Ariel Pink Ariel PinkBefore Today
Subterranean and misshapen, Ariel Marcus Rosenberg’s career has met all sorts of difficulties since the end of the 90s. Solo recordings, and with Haunted Graffiti (his official group), compilations we could live without, albums lost and later recovered... His discography until now has been a patch of quicksand you could sink into if you weren’t careful. But it’s also been a fertile land of extraterrestrial pop flair where he has learned, and taught others, to record in a unique manner. But it was clear that his career deserved a culminating landmark, an album on a more serious artistic level to put everything in order and in concert, to anchor his discography. Well, here it is. “Before Today” is the best of his career, not only for its less oblique lines, but also because it is by far the most enjoyable. Domestic and child-like, but also macabre and ugly, it’s an album that manages to extract the luminous virtues from all of the group’s defects better than ever, and it straightens out his career by offering a group of great songs. It is also a paradigmatic work that sees the group escape from the arms of Paw Tracks (they were the first recruited by Animal Collective for its label) to take shelter in the arms of the holy 4AD.
Like a cassette rescued from a trunk of souvenirs, “Before Today” sounds from its very title like turning over a whole new leaf, settling accounts with the whole journey travelled so far. Still the straying sheep of the flock, here Ariel Pink resets himself, concentrates, and comes up with the definitive response to far-off pieces like “House Arrest” (2002), “The Doldrums” (2004) and “Worn Copy” (2003); all of which were works with substance that tried to cover millions of ideas and ended up making a mess of themselves. “Before Today” also proposes an unclassifiable blend of genres and styles, but it condenses them like never before. And the thing is that, until now, the group’s stars had never aligned themselves in these conditions. Dilapidated and schizo from the outset, it has other incentives too, and in particular shows two key aspects of the Rosenberg file. Firstly, it makes it clear who is really the behind-the-scenes originator of the brand-new chill-wave; that is to say, who has been leaking it out like nobody else since well before the hypnagogic fever broke loose. And secondly, it certifies who the award should go to for the most genuinely indie launch of the season. That one went to his travelling buddy Christopher Owens’ band Girls in 2009. Incidentally, their “Stranded At Two Harbors” collaboration from 2006 under the name Holy Shit should also be recovered.
The first warning sign of the effect that this new album might have was the supernatural and amorphous “Round and Round”, which, in robbing the graves of Imagination and Microdisney has become the group’s most interesting anti-hit so far. And, it turns out, the single wasn’t a mirage: defending a questionable good taste and extracting the gold from everything rough and dispensable, the rest of the album sounds equally immortal, eclectic, and unorthodox. The upheaval that it proposes (there’s some of everything here: glam, soft rock, psychedelic, power-pop, soul, funk, surf, grunge, new wave, indie and garage) is everything but incongruent, and it never strays from its path. Even so, the patchwork of references is crazy and allows us to speak of Deviants with sleep in their eyes, up to their naughty tricks, of a would-be Roxy Music working hard in the pre-technology workshop, or even of Hall & Oates smoking crack with Mark-Almond ( “Can’t Hear my Eyes”). Explained this way, it sounds rancid and aberrant, even more so if I tell you that it leaves a sort of an achy hangover aftertaste of Madrid’s “ movida”, but the result is really fabulous.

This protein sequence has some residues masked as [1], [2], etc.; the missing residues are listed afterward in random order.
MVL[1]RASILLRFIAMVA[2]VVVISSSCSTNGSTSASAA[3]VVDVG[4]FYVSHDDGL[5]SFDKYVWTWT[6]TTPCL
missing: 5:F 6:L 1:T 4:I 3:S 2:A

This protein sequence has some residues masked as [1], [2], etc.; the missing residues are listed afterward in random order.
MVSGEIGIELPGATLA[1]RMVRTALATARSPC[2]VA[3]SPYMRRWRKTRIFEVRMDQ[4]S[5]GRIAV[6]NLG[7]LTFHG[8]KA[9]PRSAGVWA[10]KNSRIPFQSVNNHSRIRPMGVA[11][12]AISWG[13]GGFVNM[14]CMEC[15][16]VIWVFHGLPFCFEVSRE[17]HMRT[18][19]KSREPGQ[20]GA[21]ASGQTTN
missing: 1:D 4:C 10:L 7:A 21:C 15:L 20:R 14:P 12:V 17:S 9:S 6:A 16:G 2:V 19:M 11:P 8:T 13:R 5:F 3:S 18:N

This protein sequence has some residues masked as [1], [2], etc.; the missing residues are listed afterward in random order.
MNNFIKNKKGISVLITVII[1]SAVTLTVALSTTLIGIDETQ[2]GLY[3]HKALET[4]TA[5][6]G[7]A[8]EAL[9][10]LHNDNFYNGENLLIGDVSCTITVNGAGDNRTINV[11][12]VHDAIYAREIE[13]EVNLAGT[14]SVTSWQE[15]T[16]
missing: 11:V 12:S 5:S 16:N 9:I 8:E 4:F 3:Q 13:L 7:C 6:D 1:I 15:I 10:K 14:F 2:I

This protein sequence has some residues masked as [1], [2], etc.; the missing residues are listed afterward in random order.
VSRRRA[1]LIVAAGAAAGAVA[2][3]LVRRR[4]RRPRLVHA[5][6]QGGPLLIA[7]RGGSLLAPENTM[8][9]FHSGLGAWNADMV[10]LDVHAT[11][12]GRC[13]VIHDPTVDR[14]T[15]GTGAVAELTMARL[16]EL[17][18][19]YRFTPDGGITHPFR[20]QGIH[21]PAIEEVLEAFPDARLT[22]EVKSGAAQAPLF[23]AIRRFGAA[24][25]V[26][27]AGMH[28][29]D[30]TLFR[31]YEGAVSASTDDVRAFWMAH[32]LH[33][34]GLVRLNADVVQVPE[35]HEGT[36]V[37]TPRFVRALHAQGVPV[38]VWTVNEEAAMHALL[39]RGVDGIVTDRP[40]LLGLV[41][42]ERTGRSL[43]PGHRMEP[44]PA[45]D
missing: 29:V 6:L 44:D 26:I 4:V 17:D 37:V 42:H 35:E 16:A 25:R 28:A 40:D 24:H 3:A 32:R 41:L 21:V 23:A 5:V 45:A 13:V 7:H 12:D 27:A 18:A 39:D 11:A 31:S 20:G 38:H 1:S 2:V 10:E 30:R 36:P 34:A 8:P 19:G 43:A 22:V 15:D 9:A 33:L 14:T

There is also a lot to be chalked up to Ariel Pink going semi-professional: this is the first time he has recorded in a studio, with a band and a producer. Partly recorded in the studio of Tito Jackson along with Quincy Jones’ grandson Sunny Levine and the engineer Rik Pekkonen (both with a lot of experience), the final finish is absurdly adorable. It’s all cleaner than in the past, and it sounds a little better, without ever sacrificing the maxims of its amateur nature. Sarcastic ( “L’Estat”), funny ( “Menopause Man”, a faithful reflection of his sexual ambiguity) and rife with hair-raising finds (the outstanding intro and outro of “Little Wig”, with their black hole atmospheres), the best in the repertoire is saved for last: a Gothic close called “Revolution’s A Lie” in which the group plays at cross-dressing as... Judas Priest! That is how this blessed craziness ends, and it’s a really major work in terms of recycling: slipping in like a little snake into the sound thicket of 2010, proudly proclaiming their low-fidelity and endorsing the talent of Ariel, who we can now stop referring to as a cult icon and start treating like the first-class artist he is.